Saturday, November 03, 2012

13. Bhagavatham   Prithu and the Earth.

In the lineage of Dhruva, was the Emperor Vena. He was a wicked and he strayed from the path of virtue. Blinded by his limitless power, he became cruel and tyrannical. Rituals and sacrifices were banned. There was torture aplenty. Thieves flourished by gross exploitation of the earth's natural resources. Disrespected and abused, Bhoomi, the ultimate symbol of tolerance, shaking with fear, withdraws in herself the crops and all that is required for the subsistence of the people. Vena would not listen to sane advice and reasoning of the sages. The sages decide that if Vena would continue any longer, it would be disastrous for mankind. So, with a mere incantation of 'hum', they despatch him. His body was kept preserved by his wife Sunitha, through various means available then.
The sages know that without a king, the State would weaken further, with anarchy and lawlessness all around. They consider it their bounden duty to use their divine knowledge to help the afflicted. They churn with great velocity, the arms of the lifeless emperor Vena.  Out of the electrifying friction, sprang up a male, considered a divine incarnation of Vishnu, Prithu, and a female, Archi, an embodied process of radiation, a god of wealth and prosperity.
Prithu was showered with various gifts by the gods to help him protect and rule the earth according to dharma. But the starvation remained.  Prithu ponders the reasons for it. He realises that the Earth had held up the food-grains within her.  Angered, he aims an arrow at the earth. The earth, runs scared in the form of a cow. Prithu chases until she surrenders and pleads for mercy.  Extolling Prithu as the Supreme person, she reasons that the herbs and annual plants created by Brahma, were being used improperly by the unrighteous. These plants have been assimilated in her over a long process of time.  Hence she found it necessary to absorb into herself all that was precious, to protect herself from exploitation. She advices Prithu to find a calf, a proper vessel for the milk and one who would draw the milk.  Then, full of affection for the calf, she would yield whatever would be desired of her.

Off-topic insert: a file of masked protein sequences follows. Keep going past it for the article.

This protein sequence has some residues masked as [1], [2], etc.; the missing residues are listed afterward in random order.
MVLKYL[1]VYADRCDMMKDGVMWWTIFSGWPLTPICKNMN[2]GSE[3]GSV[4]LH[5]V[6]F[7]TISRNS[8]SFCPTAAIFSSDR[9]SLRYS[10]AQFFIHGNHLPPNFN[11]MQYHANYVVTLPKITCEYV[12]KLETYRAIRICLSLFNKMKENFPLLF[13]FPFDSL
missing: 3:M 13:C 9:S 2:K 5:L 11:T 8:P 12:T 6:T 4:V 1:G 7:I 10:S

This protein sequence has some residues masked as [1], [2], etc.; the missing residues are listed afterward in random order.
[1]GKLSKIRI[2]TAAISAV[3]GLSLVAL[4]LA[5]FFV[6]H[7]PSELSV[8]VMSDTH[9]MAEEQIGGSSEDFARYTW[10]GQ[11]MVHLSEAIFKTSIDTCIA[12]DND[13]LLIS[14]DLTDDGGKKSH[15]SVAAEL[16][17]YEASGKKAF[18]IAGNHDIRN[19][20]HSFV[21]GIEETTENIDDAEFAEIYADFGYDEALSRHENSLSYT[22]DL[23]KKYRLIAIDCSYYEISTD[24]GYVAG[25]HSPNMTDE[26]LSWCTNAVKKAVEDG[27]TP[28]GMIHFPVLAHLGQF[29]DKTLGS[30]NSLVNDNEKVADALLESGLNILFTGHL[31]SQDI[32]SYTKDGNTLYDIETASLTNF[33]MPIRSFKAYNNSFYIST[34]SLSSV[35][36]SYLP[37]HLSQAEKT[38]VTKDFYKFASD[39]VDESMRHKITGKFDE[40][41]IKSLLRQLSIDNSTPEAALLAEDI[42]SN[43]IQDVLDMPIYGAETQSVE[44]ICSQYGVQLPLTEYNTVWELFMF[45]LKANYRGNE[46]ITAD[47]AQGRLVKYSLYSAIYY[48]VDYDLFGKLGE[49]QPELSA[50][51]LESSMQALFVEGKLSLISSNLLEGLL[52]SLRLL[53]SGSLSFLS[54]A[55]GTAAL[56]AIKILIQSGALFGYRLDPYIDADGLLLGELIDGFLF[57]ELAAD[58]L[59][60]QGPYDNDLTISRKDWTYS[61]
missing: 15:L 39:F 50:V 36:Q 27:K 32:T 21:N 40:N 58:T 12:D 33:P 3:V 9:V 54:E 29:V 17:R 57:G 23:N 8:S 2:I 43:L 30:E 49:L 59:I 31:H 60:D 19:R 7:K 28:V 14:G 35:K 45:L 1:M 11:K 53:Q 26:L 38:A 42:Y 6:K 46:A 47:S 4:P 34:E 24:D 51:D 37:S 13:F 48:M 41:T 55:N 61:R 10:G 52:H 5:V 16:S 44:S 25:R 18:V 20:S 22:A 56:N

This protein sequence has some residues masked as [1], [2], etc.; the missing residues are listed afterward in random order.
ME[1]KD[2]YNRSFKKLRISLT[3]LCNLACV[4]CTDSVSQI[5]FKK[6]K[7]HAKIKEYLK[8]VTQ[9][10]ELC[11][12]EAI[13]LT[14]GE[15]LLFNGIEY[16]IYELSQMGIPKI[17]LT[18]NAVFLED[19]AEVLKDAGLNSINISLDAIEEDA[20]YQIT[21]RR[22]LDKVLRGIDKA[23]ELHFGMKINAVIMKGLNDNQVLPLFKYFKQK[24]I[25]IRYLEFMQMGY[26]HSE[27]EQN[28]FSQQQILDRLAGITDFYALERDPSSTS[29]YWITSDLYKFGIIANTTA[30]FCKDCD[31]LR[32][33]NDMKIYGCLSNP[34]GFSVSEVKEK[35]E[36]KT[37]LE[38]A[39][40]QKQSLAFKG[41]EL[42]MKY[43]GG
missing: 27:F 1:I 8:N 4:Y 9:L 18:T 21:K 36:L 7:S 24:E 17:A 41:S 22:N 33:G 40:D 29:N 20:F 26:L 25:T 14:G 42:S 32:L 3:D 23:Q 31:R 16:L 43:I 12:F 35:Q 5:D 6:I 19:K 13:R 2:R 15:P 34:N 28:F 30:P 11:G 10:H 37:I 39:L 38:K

Accepting the advice of the Earth, Prithu makes Swayambhuva Manu the calf and himself draws all the species of herbs and annual plants. Similarly, the sages, the gods, the gandharvas etc., extract from the earth all that they needed.
Prithu, happy with the bounteous gifts of the Earth, fondly adopts her as his daughter. Hence she was called Prithvi. With loving care Prithu levels the surface of the earth to hold water after the rains. He also builds individual dwellings, villages, towns and cities, castles and forts and also digs mines. The people began to live comfortably with a sense of security.  Atharva veda gives Prithu the credit for inventing the plough.
In a huge gathering after a sacrificial session, Prithu elaborates to his subjects the concept of Dharma. The elders were delighted that how one attained to the higher worlds through a worthy son.
The Sanaka sages appear on the occasion and Prithu accepts them as his guru. They answer Prithu's questions on the nature of the self and the Supreme. The King takes to a life of asceticism and departs to the forest alongwith his wife Archi.

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Srimad Bhagavatham